A Dutch research team has found that infants who received heptavalent pneumococcal conjugate vaccination (PCV-7) at 2, 4, and 11 months were more likely than unvaccinated controls to have nasopharyngeal (in the nasal passages and upper part of the throat behind the nose) acquisition of pneumococcal serotype 19A, a leading cause of respiratory pneumococcal disease. The study, published in JAMA, notes that in the last decade a rapid increase in the presence of pneumococcal serotype 19A strains that are multiresistant to antibiotics has been observed.
Currently, serotype 19A is the leading causative pneumococcal serotype of invasive and respiratory pneumococcal disease in the United States and the most frequently observed serotype in nasopharyngeal carriage. The researchers note that the increase in serotype 19A disease in the United States and other countries was associated in time with the widespread implementation of PCV-7 in routine infant immunization programs.
For the study, the researchers examined the association between PCV-7 vaccination and nasopharyngeal acquisition of serotype 19A pneumococci in 1,003 healthy newborns, with follow-up to the age of 24 months in the Netherlands, which has low antibiotic resistance rates. The study was conducted before widespread PCV-7 implementation in infants—between July 2005 and February 2008.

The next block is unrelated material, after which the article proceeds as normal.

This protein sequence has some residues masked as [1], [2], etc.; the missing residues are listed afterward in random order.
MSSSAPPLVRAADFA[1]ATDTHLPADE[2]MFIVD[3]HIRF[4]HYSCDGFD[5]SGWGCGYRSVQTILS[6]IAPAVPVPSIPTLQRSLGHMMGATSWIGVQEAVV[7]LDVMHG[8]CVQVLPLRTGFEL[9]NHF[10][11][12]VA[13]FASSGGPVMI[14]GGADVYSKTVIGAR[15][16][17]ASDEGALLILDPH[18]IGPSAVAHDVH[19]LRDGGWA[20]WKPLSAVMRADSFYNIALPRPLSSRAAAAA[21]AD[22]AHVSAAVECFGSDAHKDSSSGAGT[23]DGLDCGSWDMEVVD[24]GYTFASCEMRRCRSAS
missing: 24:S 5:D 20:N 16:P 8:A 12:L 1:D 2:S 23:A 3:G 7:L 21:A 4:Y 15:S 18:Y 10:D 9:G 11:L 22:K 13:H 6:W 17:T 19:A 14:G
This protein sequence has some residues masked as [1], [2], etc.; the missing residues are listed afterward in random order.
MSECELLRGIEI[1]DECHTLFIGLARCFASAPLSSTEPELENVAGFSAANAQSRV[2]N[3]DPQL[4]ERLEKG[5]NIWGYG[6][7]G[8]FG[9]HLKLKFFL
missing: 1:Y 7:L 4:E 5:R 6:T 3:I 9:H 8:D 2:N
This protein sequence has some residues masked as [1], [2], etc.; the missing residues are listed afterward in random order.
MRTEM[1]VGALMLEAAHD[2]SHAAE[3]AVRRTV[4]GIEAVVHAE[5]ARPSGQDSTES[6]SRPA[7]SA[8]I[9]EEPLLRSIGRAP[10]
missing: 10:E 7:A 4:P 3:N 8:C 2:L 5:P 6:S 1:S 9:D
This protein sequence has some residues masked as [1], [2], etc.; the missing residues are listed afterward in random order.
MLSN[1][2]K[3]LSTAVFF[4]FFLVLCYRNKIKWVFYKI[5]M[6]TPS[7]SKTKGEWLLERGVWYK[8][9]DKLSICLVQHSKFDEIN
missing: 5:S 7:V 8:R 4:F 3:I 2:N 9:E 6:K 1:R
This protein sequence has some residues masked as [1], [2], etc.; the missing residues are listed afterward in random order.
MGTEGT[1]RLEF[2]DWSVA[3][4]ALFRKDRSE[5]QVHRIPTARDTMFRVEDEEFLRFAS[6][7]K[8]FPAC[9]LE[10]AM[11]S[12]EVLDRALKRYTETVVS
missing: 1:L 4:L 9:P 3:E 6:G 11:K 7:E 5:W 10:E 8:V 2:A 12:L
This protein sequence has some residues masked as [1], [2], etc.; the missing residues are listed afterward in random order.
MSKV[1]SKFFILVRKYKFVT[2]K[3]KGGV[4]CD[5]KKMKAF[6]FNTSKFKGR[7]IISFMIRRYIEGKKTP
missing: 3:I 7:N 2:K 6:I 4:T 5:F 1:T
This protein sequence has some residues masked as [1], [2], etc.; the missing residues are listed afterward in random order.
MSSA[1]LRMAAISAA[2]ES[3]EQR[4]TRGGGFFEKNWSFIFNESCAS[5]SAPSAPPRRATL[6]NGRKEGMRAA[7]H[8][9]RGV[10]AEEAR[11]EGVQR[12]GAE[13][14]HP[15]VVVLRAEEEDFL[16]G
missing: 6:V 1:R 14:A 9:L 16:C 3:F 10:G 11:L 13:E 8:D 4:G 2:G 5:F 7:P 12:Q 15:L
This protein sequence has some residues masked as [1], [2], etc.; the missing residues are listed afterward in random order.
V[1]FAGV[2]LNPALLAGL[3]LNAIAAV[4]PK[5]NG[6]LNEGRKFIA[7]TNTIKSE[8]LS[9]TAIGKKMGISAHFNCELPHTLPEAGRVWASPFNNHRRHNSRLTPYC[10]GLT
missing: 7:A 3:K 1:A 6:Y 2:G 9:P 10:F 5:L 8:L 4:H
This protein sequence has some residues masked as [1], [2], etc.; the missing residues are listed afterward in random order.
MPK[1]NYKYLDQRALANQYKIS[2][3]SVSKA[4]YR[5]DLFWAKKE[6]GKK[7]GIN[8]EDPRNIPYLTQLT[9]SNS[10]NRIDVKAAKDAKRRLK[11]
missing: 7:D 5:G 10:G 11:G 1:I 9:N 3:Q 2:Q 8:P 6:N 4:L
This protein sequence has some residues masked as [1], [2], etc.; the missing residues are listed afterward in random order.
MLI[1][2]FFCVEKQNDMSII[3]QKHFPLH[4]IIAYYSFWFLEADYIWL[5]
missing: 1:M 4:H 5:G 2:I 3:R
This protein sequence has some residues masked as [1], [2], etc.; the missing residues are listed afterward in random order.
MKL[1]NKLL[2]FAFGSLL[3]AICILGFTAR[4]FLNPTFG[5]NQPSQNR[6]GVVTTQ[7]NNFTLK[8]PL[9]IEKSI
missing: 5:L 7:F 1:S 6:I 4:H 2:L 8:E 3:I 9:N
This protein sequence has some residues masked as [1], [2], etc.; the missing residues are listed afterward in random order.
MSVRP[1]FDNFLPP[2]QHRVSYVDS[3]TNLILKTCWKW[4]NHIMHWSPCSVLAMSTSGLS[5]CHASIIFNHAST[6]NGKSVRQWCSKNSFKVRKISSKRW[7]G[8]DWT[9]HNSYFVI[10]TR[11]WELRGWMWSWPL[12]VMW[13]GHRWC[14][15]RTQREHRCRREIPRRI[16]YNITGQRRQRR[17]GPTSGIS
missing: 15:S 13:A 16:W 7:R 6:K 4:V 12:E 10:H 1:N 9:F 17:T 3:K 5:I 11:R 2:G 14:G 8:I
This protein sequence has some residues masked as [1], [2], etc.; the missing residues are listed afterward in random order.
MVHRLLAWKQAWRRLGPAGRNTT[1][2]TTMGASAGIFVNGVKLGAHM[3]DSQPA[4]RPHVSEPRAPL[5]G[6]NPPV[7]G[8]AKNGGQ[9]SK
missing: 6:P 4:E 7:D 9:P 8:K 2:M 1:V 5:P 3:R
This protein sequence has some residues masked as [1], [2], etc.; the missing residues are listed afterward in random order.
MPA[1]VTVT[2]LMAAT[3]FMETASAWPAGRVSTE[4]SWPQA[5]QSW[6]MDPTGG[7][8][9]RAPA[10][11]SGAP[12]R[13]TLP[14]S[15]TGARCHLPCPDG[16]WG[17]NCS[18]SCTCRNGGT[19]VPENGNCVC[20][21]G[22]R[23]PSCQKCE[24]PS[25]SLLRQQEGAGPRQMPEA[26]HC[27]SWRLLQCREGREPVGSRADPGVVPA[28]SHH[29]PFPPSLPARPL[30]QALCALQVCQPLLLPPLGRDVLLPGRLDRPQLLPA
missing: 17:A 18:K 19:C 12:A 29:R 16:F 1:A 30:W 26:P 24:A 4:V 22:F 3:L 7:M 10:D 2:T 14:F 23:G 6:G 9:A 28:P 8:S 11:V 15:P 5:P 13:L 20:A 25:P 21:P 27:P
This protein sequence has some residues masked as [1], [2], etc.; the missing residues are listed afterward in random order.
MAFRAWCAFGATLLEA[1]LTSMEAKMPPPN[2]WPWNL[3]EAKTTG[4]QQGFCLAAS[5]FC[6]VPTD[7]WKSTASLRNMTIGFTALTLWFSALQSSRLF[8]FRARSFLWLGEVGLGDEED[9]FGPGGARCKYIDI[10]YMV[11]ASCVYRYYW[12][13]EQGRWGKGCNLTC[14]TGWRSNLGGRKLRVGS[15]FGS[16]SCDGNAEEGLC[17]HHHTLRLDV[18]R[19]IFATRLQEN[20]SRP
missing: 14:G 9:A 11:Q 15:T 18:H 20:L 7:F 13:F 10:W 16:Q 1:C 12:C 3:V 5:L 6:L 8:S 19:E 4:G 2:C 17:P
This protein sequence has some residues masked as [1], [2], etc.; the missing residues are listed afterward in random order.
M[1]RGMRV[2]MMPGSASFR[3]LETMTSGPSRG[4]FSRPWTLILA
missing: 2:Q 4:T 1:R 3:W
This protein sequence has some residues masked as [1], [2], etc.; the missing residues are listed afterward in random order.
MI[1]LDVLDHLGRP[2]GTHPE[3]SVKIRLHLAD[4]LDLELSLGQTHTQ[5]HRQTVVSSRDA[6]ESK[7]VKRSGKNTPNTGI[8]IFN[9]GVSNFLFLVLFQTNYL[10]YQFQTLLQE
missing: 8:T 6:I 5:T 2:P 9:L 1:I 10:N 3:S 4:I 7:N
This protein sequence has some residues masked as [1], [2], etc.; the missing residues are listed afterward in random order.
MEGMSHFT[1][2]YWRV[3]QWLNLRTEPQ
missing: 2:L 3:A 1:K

Nasopharyngeal swabs were obtained at the age of 6 weeks and at 6, 12, and 24 months. Infants were randomly assigned to receive 2 doses of PCV-7 at 2 and 4 months; 2+1 doses of PCV-7 at 2, 4, and 11 months; or no dosage (unvaccinated control group). In all, 948 children completed the study.
The researchers found at 24 months and after having completed the vaccine series, the proportion of participants with acquisition of a new serotype 19A clone in the 2+1-dose group was 16.2% versus 9.2% in the unvaccinated control group. The proportion in the 2-dose group was also higher than in the unvaccinated group—13.2%—but did not reach statistical significance. The proportion of children with new 19A acquisition who had used antibiotics in the last 6 months—18.7%—did not differ among groups.
“In view of the proven disease potential of serotype 19A for otitis media and invasive pneumococcal disease and the observed association with antibiotic resistance, vaccines of broader coverage including protection against serotype 19A may further aid pneumococcal disease prevention,” the study’s authors write. “However, we need to be aware that other serotypes with similar characteristics and disease potential may be the next in line to proliferate and therefore pneumococcal surveillance remains important after introduction of expanded pneumococcal conjugate vaccines.”